Can China plant vegetables on the moon? Soil samples brought back by Chang’a5 that trigger online discussions


Photos: China Space News

Can China plant vegetables on the moon? What can we put? The heated discussion began with online discussions on the weekend after Chang’s return to Earth on Thursday with 1,731 grams of samples from the Moon.

But science must have disappointed him. An anchor of CCTV, Zhu Guangquan said, “Unlike organic soil on Earth, soil from the moon has no organic nutrients nor is it dry, which is neither suitable for growing vegetables nor potatoes. . ” CCTV’s Weibo account on Saturday, quoting scientists.

Chinese netizens are very interested in growing vegetables on the moon. Sina Weibo was discussed more than 63.3 million times on the topic “Lunar soil vegetables cannot actually grow vegetables” and more than 17,000 times as of press time.

There were over 8,100 comments below the video. “Chinese people really hold to the idea of ​​growing vegetables throughout history,” a Saina Weibo user @Siberian-Shueh joked.

Another Weibo user commented, “Yuan Longping’s eyes are lit: there is no place where rice can’t grow!” Yuan is a globally renowned agronomist previously known for developing hybrid rice strains, termed as the “father of hybrid rice”.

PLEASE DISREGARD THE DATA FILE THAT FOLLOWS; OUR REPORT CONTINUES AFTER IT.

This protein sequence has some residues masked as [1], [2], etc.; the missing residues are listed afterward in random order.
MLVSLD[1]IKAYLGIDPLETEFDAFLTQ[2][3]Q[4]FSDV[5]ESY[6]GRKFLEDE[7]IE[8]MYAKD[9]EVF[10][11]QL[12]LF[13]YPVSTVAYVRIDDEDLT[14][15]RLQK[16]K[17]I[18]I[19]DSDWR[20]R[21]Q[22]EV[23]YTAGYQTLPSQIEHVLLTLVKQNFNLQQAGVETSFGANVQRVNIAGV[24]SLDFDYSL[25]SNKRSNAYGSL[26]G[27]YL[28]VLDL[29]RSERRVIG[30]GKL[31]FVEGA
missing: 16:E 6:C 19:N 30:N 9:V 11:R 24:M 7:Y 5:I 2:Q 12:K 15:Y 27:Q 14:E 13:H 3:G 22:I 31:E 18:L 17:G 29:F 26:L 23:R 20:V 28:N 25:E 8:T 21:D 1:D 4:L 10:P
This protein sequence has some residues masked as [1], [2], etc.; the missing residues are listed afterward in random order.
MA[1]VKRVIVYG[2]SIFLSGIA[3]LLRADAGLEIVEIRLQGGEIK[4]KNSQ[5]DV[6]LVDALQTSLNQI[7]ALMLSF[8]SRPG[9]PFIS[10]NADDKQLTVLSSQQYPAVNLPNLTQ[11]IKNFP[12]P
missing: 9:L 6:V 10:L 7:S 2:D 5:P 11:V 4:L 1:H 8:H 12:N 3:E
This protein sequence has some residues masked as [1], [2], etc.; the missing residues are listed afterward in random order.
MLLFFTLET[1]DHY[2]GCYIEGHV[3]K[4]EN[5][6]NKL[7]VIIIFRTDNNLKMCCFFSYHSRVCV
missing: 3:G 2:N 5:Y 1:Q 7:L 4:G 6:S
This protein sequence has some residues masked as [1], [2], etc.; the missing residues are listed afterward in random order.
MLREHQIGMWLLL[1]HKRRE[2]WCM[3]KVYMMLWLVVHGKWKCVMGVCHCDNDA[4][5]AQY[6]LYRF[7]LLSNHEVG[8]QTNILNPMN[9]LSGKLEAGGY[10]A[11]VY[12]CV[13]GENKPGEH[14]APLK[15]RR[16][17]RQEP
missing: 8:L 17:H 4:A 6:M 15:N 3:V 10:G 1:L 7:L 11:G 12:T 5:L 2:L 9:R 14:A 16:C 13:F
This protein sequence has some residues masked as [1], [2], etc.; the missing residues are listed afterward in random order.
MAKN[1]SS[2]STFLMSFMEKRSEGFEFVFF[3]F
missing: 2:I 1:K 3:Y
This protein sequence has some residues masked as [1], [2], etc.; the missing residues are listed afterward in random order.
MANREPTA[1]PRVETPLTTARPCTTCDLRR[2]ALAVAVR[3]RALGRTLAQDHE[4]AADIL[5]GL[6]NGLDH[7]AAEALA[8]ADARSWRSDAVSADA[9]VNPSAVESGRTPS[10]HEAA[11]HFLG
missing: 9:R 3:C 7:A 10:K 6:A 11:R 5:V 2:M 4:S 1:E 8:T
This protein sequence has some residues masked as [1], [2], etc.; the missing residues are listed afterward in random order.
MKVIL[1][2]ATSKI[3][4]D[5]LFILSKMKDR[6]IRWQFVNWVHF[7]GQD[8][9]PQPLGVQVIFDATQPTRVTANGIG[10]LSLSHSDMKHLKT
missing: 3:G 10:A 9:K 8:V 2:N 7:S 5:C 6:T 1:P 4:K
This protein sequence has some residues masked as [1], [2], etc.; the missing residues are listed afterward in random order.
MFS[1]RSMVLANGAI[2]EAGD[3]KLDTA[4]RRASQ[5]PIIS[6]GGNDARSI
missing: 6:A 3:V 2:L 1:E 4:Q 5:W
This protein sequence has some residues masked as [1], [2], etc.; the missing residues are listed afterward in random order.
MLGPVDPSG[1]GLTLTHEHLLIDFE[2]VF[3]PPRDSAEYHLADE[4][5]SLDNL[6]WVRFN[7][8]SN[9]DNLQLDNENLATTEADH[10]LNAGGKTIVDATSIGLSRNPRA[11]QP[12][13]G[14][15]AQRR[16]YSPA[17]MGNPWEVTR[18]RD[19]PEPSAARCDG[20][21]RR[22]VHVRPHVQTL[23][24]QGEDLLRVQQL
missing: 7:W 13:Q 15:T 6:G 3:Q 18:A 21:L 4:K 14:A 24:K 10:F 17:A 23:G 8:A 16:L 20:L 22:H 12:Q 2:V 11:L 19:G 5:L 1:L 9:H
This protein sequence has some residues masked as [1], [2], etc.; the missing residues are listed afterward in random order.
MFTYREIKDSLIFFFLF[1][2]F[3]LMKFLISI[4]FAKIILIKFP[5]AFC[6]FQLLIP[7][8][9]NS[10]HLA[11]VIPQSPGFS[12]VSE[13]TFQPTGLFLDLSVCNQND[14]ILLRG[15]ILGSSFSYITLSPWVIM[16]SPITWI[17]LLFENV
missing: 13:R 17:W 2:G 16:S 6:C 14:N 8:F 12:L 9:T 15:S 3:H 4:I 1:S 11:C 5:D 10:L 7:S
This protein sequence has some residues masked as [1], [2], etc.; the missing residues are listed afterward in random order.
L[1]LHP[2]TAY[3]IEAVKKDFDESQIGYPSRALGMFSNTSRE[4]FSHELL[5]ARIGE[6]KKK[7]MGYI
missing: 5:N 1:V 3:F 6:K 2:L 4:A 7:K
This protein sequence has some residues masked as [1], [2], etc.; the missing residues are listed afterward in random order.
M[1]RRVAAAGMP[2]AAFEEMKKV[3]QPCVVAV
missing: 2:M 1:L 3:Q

Although the soil on the moon cannot grow vegetables, it can be used in other ways. According to a video posted by CCTV, long-term solar wind injected large amounts of helium-3 into lunar soil, which can be used as clean energy and generate electricity via thermonuclear fusion is.

China’s National Space Administration (CNSA) held a lunar sampling handover ceremony in Beijing on Saturday morning, where the sample was handed over to the Chinese Academy of Sciences (CAS).

CNSA Deputy Chief Wu Yanhua said the lunar samples would be divided into three parts for different purposes. Laboratories will receive some for scientific research, while the other two will be displayed in national museums for public education and shared with the international community according to lunar data management regulations. It can even be given as a special gift to countries that work closely with China on aerospace matters.

One Weibo user also boldly said, “If we can’t grow vegetables on the moon, how about going to Mars and how to get some soil samples for study?”

As of last week’s update to CNASA, China launched the country’s first Mars probe on July 23, named Tianwen-1 and currently, it has traveled 370 million kilometers and traveled 100 million kilometers from Earth. Has reached more.

Chinese Navy soldiers have successfully grown vegetables in the sand at Yongkang Island in the Zisha Island of the South China Sea. In addition, the Chinese scientific expedition team has also grown vegetables in Antarctica.

Global Times

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